Hon. Folks, on Wednesday this week President Lazarus Chakwera led millions of Malawians in commemorating this year’s International Anti-Corruption Day at an event held in Blantyre.
In a nutshell, this day—set aside by the United Nations (UN) in 2003 before a UN Convention on combating the vice came into force in 2005—is an opportunity for governments to recommit their action in preventing and uprooting all forms of corruption which devastates public and private governance institutions as well as economies and societies as well.
Throughout their pre-election campaign trail, Chakwera and Vice-President Saulos Chilima massively campaigned on the platform of stamping out corruption which was regarded as deep-rooted under the previous regime.
It was not surprising, therefore, to see the President leading the event after publicly signalling his support for ACB’s independence and empowerment on many occasions.
The President also vowed that he is not the type to shield anyone, including Cabinet ministers and members of his family from arrest and prosecution by ACB, which should send a warning to anyone willing to engage in the vice.
Hearing from ACB director Reyneck Matemba, one also gets an aura of optimism that in the near future the bureau may no longer use funding cuts and claims of persistent political interference in its operations from the powers that may be as cues for justifying why it failed to perform to people’s expectations.
For instance, during the conference, Matemba disclosed that for five months now, no one has interfered with ACB’s operations and he applauded the government for increasing funding to the graft busting body in the 2021/22 National Budget by K500 million to K5.2 billion.
Although this is may be enough in terms of budgetary and other forms of support that the bureau deserves in order to move the war on graft forwards, there is still a glimmer of hope that ACB will manoeuvre more than before now especially with the long whip that it now carries since June 23 when Malawians voted for the current regime.
The former ruling Democratic Progressive Party (DPP) led administration reduced the budgetary allocation to ACB by a whopping K400 million and only allocated K3.2 billion for the fight against corruption in the 2020/21 National Budget.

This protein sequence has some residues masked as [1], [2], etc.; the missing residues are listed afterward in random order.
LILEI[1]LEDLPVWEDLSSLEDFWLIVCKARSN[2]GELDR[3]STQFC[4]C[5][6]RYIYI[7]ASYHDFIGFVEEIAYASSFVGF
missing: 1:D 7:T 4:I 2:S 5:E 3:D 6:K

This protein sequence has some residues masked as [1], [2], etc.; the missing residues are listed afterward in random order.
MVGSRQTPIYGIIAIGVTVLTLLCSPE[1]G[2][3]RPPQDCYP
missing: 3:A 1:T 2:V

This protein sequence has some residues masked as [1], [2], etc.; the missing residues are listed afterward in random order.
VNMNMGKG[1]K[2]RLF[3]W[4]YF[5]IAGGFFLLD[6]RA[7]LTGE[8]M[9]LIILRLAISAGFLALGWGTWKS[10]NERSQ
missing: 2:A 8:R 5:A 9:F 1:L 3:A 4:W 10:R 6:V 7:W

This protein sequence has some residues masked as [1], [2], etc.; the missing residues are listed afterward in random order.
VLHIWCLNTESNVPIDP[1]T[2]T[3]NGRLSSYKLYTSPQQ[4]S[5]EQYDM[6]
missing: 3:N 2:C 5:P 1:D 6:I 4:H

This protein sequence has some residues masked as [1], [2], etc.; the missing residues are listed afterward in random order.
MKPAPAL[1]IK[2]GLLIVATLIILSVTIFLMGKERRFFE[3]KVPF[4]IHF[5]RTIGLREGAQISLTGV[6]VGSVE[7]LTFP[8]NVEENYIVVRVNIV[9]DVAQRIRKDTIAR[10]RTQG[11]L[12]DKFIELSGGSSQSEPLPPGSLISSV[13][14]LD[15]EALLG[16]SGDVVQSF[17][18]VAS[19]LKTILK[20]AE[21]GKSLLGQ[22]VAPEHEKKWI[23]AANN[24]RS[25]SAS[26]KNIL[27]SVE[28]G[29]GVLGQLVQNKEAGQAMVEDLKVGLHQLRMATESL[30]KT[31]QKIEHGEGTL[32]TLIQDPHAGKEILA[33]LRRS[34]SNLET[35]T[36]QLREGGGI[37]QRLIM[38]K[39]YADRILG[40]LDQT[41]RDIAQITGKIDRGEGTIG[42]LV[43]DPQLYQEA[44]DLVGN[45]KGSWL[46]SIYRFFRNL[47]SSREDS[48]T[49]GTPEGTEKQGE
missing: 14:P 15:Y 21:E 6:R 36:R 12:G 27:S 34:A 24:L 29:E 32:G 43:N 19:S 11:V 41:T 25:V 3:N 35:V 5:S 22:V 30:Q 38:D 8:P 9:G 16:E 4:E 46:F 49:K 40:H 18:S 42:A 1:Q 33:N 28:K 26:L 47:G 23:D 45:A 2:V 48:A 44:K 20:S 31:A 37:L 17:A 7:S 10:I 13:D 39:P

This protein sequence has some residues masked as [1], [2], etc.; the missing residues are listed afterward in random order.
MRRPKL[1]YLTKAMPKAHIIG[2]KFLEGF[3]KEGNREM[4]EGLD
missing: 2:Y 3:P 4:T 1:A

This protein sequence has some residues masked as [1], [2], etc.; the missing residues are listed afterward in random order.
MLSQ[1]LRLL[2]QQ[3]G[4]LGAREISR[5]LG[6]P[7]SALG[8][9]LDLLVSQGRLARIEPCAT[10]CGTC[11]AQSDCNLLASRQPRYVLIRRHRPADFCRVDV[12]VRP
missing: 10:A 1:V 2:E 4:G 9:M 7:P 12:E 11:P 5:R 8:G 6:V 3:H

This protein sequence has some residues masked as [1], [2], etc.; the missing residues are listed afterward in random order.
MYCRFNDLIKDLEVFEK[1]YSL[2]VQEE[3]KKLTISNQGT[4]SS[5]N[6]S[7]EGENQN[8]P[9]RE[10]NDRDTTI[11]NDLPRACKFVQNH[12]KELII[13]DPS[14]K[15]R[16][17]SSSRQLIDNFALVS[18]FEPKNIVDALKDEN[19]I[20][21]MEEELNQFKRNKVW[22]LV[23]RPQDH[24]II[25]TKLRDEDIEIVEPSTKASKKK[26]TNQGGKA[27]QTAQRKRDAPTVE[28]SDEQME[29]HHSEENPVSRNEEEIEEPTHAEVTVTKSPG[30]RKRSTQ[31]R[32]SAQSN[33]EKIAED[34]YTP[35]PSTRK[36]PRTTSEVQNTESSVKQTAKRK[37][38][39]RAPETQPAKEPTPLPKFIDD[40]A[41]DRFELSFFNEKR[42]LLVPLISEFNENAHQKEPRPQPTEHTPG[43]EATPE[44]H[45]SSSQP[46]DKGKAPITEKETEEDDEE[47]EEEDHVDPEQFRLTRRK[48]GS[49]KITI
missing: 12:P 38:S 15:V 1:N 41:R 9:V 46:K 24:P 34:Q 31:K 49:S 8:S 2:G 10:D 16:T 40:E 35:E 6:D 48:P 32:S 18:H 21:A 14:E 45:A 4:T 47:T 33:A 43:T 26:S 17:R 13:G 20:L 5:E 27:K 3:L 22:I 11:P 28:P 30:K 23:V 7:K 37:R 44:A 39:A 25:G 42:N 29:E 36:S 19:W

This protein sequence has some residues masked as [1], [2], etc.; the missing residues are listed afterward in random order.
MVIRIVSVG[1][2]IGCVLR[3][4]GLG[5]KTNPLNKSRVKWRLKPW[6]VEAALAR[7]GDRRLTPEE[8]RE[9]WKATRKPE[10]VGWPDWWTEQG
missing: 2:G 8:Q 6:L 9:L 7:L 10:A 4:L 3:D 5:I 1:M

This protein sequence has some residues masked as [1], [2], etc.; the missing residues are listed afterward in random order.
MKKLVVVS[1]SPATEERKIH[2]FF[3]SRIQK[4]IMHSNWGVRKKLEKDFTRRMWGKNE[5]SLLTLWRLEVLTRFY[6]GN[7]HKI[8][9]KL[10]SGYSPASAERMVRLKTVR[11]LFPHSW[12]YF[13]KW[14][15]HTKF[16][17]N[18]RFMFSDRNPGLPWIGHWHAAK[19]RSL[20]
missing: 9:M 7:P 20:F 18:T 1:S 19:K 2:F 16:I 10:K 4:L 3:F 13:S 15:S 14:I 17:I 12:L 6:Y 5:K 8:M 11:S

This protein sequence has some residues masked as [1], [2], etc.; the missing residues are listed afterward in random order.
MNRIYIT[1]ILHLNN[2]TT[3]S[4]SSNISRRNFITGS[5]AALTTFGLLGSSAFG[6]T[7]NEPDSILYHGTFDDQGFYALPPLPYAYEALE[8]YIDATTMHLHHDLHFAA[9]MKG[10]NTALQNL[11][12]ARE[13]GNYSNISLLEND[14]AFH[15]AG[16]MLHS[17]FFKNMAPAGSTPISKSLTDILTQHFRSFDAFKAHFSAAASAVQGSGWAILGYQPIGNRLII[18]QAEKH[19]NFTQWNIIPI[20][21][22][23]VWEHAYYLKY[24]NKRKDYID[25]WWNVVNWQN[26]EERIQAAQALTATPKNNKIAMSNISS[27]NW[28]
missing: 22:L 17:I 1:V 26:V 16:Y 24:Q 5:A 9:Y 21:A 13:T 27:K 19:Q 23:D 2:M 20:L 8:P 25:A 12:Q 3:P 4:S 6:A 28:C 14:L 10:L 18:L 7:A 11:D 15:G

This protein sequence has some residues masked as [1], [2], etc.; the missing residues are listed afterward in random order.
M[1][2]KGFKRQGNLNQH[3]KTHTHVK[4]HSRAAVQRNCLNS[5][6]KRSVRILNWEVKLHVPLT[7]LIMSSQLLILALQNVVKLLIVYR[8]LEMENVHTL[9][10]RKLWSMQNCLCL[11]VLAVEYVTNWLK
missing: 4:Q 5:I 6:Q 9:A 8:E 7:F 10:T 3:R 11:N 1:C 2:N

Hon. Folks, this is a public institution that was established in 1995 as an independent governing body under the Corrupt Practices Act of that year to fight corruption in Malawi by investigating and prosecuting cases related to the vice as well as preventing fraud through provision of public education, among others.
However, it frustrates many to note that Malawi has countable tangible outcomes from a prosecuting agency that has had so many directors to date—a quarter century since its establishment under the United Democratic Front (UDF) administration, and 15 years after the UN Convention on combating corruption came into force in 2005.
Many of the ACB failures are attributed to lack of political will as some past leaders never rested in frustrating the agency’s activities by hiring and firing directors willy-nilly and dictating to its leadership on who to arrest and not if not ordering them how to discharge their duties.
For instance, at one point in July 2006, former president the late Bingu wa Mutharika woke up one morning with guns blazing and ordered the firing and replacement of the then ACB director Gustav Kaliwo for arresting former president Bakili Muluzi on corruption-related charges.
It would later turn out that the elder Mutharika was angry with Kaliwo because he acted independently and never consulted his hiring authority to seek clearance first before effecting the arrest warrant.
Of course one could only deduce and understand Mutharika’s anger because during that time, his minority government was sailing through troubled waters especially in Parliament where he faced resistance from opposition UDF and MCP lawmakers who agitated for his impeachment after he dumped UDF which sponsored him into power and started his DPP.
If such tendencies continue, ACB will never fulfil its mandate of ending corruption, especially when bodies like the Judiciary and prosecuting agencies such as the Malawi Police Service also continue taking the frontline in promoting corruption as established byu a recent Ipor survey.
We must, therefore, agree that corruption is an evil that needs urgent attention as it has resulted in greater impoverishment and moral decay among millions Malawians over the years. n